The strength of leaf fibers and the nutritional value of the edible fruit of several yucca species native to the U.S. southwest were studied to aid in the determination of species best suited for commercial cultivation by the Navajo Nation. The leaves were softened in an autoclave to facilitate the removal of the leaf matrix, conditioned in environmentally controlled chambers, and the fibers were broken using a texture analyzer. The fibers were frozen and cross sectioned and photographed to determine cross sectional area. Official methods were used to determine the nutritional content of the fruit. The mean tensile strength of Y. angustissima, Y. baccata, and Y. glauca was 484 Â±79, 710Â±174, and 388Â±104 MPa, respectively. Fibers from the leaves of Y. baccata had a significantly higher tensile strength than the leaves of the other two species. Nutritional profiling of the fruit of Y. angustissima and Y. baccata indicated that the fruit of both species are good sources of vitamin C (73-119 mg/100g) and thiamin (0.20 to 0.22 mg/100g). Because of its edible fruit and superior leaf fiber tensile strength, Y. baccata is recommended as the best species for cultivation and commercialization.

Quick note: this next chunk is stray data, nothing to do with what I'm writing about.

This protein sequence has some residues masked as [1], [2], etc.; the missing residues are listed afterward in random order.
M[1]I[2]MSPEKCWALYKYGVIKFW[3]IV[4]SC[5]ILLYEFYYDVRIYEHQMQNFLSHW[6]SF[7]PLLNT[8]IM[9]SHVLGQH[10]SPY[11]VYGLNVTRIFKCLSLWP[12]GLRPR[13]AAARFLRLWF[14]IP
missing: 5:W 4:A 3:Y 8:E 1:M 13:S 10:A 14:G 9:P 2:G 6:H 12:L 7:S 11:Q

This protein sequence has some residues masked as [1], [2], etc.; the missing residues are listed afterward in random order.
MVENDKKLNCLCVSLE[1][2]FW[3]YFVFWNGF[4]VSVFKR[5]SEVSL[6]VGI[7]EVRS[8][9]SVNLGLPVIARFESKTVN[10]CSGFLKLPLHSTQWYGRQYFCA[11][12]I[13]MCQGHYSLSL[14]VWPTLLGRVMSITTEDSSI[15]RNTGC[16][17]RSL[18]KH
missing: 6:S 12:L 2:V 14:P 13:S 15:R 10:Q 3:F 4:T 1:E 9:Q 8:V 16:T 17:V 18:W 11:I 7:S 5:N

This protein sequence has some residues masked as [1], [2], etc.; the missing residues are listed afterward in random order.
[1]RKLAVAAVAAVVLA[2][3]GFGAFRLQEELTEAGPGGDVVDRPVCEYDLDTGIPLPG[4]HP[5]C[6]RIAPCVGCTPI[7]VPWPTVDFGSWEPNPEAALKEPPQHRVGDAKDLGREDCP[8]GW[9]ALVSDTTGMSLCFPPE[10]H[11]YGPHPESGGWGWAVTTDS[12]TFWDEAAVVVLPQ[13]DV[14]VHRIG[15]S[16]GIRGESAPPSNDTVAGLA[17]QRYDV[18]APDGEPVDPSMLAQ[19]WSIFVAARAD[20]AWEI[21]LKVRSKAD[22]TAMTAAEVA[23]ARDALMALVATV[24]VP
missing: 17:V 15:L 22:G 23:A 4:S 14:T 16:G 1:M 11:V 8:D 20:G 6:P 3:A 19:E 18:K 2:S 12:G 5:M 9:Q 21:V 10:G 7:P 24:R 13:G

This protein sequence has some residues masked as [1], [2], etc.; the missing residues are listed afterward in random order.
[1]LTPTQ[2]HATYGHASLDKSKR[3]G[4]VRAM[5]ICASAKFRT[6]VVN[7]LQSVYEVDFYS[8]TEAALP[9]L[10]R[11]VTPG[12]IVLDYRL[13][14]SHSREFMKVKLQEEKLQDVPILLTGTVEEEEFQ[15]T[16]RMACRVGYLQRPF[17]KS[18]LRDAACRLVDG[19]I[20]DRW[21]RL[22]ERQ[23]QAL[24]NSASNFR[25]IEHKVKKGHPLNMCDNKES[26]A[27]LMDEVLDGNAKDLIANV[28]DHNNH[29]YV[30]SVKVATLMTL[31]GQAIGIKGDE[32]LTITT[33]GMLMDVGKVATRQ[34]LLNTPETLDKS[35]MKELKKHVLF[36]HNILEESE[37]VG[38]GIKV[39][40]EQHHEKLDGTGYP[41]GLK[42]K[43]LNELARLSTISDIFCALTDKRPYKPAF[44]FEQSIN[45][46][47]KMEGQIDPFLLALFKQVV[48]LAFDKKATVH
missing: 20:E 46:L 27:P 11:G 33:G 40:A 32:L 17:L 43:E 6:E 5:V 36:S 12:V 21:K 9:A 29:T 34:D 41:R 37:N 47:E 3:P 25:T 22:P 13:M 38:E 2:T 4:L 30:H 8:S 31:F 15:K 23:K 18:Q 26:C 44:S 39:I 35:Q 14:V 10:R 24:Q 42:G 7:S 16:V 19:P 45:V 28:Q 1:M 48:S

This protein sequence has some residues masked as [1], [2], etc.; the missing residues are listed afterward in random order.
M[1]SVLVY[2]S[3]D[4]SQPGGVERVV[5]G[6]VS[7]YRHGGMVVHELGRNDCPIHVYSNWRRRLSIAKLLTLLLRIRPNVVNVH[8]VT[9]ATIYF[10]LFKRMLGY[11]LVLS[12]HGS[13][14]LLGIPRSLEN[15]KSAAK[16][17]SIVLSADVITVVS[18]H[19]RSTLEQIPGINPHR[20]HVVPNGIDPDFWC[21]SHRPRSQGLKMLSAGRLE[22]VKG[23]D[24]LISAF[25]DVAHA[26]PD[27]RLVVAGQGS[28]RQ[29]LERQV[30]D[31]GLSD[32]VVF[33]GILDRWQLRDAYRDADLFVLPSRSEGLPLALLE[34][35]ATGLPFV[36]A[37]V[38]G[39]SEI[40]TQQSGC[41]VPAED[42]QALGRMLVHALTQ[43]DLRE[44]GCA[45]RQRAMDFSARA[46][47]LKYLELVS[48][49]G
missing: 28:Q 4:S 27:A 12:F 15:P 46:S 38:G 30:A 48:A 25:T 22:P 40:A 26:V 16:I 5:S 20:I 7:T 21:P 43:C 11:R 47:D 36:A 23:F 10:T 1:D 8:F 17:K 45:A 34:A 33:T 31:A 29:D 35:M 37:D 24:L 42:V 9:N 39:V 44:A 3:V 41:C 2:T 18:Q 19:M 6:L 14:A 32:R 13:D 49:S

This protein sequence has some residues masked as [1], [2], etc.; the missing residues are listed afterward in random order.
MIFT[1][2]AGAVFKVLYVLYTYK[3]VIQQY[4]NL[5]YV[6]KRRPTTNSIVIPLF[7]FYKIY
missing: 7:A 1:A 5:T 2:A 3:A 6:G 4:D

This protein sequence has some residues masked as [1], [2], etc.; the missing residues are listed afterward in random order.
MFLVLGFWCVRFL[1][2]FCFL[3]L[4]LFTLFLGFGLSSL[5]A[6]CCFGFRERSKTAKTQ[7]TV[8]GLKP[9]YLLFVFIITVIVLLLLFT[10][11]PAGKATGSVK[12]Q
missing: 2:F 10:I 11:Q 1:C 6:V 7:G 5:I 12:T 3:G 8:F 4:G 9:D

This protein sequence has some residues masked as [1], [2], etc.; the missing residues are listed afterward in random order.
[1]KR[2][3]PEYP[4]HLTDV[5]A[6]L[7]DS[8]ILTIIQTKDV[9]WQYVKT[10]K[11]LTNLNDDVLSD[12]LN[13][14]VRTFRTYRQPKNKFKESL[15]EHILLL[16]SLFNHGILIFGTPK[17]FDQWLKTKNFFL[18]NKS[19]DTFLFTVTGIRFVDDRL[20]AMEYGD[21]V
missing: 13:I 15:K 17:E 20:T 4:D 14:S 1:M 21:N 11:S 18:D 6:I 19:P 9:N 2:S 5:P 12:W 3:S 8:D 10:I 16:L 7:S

College and Department
Life Sciences; Nutrition, Dietetics, and Food Science
BYU ScholarsArchive Citation
Bartlett, Anna Therese, "Leaf Fiber Strength and Fruit Nutrient Content of Yucca Species Native to the Navajo Nation" (2019). Theses and Dissertations. 7554.
yucca fiber, tensile strength, micronutrients, Y. angustissima, Y. baccata, Y. glauca